Today’s guest post about changes in health and medicine is by Russ Gerber, Manager of Committees on Publication.
Looking out my window at home I still see several inches of snow lining the walkway. As is routine for New Englanders in mid-February I won’t take a step outside without my winter coat and gloves.
But this time there’s a hint of something unexpected. Change is in the air.
Look carefully and you see tiny buds coming through on some of the trees, and once in a while when you step into just the right sunny spot you feel a momentary warmth that tells you winter’s cold spell is loosening its grip.
Seasons are changing in the world of medicine as well.
I like how Dr. Larry Dossey characterizes the different eras of modern medicine and how the field has gradually but dramatically changed over many decades. Era 1 medicine began in the mid-1800′s, a period when physicians treated human bodies as mindless machines. Era 2 in the mid-1900′s saw physicians acknowledging that the human mind did have a bearing on one’s health. Research into the placebo effect and how stress and anxiety negatively impact one’s health paved the way for what we know today as mind-body medicine.
Era 3 is the future of medicine, as Dossey sees it, which is dawning on society. It’s an era in which a fuller understanding of consciousness is central to understanding our universe and realizing the mental nature of health care.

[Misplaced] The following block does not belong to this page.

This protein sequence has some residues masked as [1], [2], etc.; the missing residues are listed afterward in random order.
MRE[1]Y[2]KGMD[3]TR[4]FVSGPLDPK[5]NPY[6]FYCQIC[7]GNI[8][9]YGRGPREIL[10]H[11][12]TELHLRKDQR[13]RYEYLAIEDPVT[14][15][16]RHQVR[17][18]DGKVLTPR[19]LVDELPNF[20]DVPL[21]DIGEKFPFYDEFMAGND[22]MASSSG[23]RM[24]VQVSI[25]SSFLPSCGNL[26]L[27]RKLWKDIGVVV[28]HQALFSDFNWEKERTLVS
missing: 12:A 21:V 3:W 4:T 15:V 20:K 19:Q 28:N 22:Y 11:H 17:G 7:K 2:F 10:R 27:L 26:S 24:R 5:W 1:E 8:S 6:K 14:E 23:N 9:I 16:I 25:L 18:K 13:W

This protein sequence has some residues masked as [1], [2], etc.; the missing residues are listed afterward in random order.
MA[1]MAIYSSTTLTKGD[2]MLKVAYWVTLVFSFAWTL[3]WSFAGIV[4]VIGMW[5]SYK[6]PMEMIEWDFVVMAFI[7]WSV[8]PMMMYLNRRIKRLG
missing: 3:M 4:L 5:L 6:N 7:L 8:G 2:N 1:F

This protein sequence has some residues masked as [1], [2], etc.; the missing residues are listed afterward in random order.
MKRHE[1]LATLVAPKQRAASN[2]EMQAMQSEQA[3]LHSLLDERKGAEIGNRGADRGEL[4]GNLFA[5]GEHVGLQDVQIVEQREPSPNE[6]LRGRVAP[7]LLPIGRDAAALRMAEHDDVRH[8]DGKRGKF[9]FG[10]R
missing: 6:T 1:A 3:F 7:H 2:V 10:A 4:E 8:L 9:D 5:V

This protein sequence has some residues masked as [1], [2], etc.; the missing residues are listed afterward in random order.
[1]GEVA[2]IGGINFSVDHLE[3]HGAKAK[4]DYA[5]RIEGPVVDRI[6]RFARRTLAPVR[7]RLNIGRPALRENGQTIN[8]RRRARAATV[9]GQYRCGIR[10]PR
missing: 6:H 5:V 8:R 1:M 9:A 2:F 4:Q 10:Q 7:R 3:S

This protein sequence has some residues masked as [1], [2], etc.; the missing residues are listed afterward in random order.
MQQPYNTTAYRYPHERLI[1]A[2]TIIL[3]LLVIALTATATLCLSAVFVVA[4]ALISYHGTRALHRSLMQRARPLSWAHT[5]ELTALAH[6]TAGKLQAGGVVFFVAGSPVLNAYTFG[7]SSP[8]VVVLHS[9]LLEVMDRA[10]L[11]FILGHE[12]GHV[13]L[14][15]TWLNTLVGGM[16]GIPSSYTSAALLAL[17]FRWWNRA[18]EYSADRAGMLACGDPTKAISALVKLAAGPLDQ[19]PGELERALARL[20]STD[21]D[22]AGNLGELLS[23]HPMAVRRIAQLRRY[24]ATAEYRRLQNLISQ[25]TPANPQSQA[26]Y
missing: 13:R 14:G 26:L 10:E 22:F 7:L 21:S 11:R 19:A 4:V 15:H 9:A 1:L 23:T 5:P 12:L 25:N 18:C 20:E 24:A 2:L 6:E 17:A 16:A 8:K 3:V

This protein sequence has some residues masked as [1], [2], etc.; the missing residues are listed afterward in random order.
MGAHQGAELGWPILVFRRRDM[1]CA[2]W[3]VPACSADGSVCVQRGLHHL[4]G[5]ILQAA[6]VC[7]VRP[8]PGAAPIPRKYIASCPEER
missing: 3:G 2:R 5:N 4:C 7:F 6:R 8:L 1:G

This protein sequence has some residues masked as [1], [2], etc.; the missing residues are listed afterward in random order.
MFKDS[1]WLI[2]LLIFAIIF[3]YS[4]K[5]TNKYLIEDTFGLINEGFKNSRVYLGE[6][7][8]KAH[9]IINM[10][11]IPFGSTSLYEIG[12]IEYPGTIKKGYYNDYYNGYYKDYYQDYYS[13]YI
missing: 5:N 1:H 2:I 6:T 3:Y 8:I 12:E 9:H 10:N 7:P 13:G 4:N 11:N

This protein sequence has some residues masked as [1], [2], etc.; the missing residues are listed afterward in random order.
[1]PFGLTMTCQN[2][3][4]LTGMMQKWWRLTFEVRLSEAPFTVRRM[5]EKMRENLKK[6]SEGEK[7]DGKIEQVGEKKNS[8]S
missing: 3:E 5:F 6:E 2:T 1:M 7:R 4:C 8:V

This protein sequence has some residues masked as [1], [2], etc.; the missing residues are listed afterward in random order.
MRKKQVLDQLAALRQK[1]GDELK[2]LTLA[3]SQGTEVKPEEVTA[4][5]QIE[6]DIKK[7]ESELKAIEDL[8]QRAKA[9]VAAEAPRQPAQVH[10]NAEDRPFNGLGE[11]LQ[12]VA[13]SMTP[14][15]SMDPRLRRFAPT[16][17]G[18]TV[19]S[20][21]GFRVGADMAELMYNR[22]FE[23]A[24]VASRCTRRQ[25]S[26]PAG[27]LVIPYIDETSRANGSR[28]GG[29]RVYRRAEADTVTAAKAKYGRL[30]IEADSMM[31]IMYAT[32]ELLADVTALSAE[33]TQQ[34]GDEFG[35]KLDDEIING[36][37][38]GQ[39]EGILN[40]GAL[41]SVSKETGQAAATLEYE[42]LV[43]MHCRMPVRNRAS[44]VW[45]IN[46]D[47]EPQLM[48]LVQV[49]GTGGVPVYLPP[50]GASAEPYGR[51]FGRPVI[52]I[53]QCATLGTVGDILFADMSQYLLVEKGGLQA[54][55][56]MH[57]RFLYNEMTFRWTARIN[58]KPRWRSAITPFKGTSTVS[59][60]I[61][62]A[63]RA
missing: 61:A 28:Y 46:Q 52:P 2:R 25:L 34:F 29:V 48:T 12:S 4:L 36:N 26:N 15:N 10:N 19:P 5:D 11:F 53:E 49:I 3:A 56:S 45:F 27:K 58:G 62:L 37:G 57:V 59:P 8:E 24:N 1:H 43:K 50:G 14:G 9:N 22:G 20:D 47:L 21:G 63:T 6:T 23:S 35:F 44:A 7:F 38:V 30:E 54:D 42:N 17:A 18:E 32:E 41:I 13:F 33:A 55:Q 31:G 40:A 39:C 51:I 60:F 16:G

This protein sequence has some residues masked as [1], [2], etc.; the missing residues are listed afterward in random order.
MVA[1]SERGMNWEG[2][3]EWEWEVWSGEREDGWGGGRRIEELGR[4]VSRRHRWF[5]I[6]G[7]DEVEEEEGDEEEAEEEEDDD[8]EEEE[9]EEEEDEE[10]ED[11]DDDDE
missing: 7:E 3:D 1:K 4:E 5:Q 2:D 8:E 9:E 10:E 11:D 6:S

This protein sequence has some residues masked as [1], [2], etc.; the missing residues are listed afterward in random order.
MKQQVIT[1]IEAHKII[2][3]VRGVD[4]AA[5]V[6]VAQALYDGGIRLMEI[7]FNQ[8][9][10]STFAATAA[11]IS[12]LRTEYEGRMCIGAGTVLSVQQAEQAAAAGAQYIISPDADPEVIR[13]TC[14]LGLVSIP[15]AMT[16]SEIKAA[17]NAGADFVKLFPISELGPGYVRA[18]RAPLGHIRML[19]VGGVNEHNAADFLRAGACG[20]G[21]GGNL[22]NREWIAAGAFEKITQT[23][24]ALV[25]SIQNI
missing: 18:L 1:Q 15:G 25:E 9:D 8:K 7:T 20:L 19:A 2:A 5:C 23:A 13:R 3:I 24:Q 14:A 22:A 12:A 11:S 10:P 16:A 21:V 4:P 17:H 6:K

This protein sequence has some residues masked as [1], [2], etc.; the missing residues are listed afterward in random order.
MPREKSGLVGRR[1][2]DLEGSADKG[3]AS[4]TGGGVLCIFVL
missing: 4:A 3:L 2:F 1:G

By the way, one more indicator of that made headlines this week when the BBC reported on a new study that shows how the effect of painkillers can either be boosted or completely wiped out by the expectation of the patient. An Oxford professor who saw the results suggested that physicians may need to change their focus from physiology to the mind.
Not everyone agrees. Some argue forcefully that the future of medicine resides in a greater understanding of matter, not of mind — Era 1 thinking.
But others, myself included, see a monumental shift taking place in society’s view of health. What’s emerging is the significance of consciousness in the context of spirituality, and how a transformed consciousness affects one’s health. People are experiencing the benefits every day.
Where will this take us in terms of health care? It’s conceivable that down the road medicine may need to be redefined as having mental and spiritual components, and users of this medicine — a new kind of health practitioner — will be qualified to fill that role because of their spirituality.
Of course that’s hardly how the world of health and medicine look today. We have a long way to go before we’ll have shed many of our long-held materialistic views.
But change is in the air. A small number of observers see the unmistakable signs of a transformation taking place. We’re going in the direction of mental and spiritual treatment being considered as legitimate an approach to health care as are drug-based treatments.
Like the change of seasons it isn’t happening dramatically, but it is happening. One day it will be as obvious and as natural to us as the arrival of Spring.